So, you've landed on this page looking for the best stocks to buy right now. I won't disappoint you. In the paragraph directly below, you'll find a link that fulfills the promise. Now, if you'd like to learn a method for consistently finding stocks that are both attractive and timely, consider sticking around -- and reading on -- after you've checked out the following recommendations:
Finding the best stocks now -- on your own
I can't pretend to teach you in the space of a brief article how to pick stocks like the Gardner brothers, founders of The Motley Fool. But I can show you an effective tool relevant to the two adjectives used to describe investments in the title of this article: "best" and "now."
In basketball parlance, it's good to have "court vision." Suppose you're the point guard in a basketball game, the on-court leader responsible for directing your team's offensive flow. A teammate passes you the ball. You have three decisions. Do you dribble, pass, or shoot?
Court vision is the ability to understand at a glance how the two opposing teams are set up against each other within the flow of the game. What are the weaknesses in your team's offense in this exact moment? And perhaps more profoundly, where do the opportunities lie?
To understand the market as a whole, first break it up
In the stock market, knowing which economic sectors are improving and which ones are headed south gives an investor a tremendous advantage in identifying the best stocks in the present to buy and hold. It's the investing equivalent of court vision. Both institutional and retail shareholders seek to understand which sectors of the U.S. economy are experiencing increasing demand -- a key to corporate revenue growth.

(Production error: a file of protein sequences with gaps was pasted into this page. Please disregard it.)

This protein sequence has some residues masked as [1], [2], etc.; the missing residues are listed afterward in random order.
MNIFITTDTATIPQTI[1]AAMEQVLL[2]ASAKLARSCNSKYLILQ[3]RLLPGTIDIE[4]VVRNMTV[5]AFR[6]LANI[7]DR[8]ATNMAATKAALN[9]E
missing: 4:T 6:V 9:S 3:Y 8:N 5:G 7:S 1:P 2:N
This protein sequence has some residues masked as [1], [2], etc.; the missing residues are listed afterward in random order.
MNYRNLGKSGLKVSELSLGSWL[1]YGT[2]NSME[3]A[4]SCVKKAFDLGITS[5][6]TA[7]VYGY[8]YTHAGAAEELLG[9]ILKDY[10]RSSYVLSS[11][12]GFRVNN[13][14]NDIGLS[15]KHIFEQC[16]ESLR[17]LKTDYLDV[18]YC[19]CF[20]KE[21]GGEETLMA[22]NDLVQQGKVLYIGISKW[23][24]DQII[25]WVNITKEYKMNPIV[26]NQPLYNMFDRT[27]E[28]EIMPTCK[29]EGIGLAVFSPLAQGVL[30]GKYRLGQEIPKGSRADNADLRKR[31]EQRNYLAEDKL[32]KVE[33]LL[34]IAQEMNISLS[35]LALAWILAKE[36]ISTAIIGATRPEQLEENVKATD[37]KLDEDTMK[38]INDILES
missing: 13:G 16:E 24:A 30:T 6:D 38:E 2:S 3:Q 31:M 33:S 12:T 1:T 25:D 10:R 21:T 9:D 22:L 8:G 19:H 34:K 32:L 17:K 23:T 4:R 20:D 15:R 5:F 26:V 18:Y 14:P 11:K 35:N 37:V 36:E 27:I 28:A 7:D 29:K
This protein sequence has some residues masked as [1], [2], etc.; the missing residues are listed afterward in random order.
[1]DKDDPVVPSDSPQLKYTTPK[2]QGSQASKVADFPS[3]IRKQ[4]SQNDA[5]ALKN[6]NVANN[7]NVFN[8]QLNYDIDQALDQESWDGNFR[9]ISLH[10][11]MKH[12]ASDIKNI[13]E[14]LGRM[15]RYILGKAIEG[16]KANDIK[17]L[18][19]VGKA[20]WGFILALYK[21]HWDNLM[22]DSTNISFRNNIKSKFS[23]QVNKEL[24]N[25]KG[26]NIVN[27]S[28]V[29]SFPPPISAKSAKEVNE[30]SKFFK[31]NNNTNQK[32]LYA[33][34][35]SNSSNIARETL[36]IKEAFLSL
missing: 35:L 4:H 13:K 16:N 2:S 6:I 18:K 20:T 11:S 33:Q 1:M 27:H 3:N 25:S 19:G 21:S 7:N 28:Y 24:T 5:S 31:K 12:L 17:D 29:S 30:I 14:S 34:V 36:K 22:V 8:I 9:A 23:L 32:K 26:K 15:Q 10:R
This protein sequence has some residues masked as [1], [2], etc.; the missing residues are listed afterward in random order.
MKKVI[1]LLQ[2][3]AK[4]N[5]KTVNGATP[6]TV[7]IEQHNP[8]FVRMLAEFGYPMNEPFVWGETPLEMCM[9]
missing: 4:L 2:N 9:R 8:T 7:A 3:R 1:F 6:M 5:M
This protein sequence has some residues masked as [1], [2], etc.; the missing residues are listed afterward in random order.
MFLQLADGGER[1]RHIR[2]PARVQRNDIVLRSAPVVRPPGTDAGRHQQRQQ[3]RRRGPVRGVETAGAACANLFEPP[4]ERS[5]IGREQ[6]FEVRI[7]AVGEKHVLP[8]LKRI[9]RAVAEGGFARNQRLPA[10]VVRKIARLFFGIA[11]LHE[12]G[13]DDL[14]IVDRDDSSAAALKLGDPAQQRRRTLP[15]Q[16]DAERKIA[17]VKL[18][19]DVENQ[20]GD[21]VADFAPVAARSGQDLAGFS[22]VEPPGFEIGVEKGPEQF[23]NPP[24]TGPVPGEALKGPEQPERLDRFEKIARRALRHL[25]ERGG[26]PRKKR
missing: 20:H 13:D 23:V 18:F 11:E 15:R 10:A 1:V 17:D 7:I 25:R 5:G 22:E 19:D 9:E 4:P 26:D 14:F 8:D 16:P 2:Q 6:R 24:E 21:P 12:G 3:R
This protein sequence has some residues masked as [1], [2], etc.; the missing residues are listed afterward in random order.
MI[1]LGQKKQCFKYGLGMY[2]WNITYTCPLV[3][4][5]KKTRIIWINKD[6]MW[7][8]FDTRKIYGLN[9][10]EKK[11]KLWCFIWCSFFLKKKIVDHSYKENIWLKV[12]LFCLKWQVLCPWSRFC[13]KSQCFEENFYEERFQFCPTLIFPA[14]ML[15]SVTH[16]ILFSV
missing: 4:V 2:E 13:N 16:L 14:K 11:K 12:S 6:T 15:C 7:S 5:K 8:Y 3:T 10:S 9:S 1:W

When we view a stock in isolation, we can be lulled into thinking the corporation and its achievements exist in a bubble, but successful businesses often hit our radar screens when they're in growth mode, busily trying to win market share already held by other competitors in a flourishing sector.
Rising sectors attract money into stocks in other subtle ways. For example, steady price gains in a handful of leading stocks within a popular sector often propel investors to scour that sector in the hope that similarly promising, if more reasonably valued candidates will emerge.
11 ways to profit from a little bit of research
You may be familiar with the popular SPDR S&P 500 ETF (NYSEMKT:SPY), which tracks the movement of the S&P 500 Index. It's far and away the biggest exchange traded fund (ETF) in existence, with over $184 billion of assets under management. Since the "SPY" ETF counts all 505 members of the S&P 500 in its holdings, it's seen by many as a representative investment for the broader U.S. stock market.
Perhaps less widely followed is a group of sister funds, known as the Sector SPDR ETFs, which break the S&P 500 Index into 11 separate economic sectors. Do you want to participate in the burgeoning market for healthcare? Purchase the Health Care Select Sector SPDR (NYSEMKT:XLV). For a broad investment in technology, you could buy the Technology Select Sector SPDR (NYSEMKT:XLK).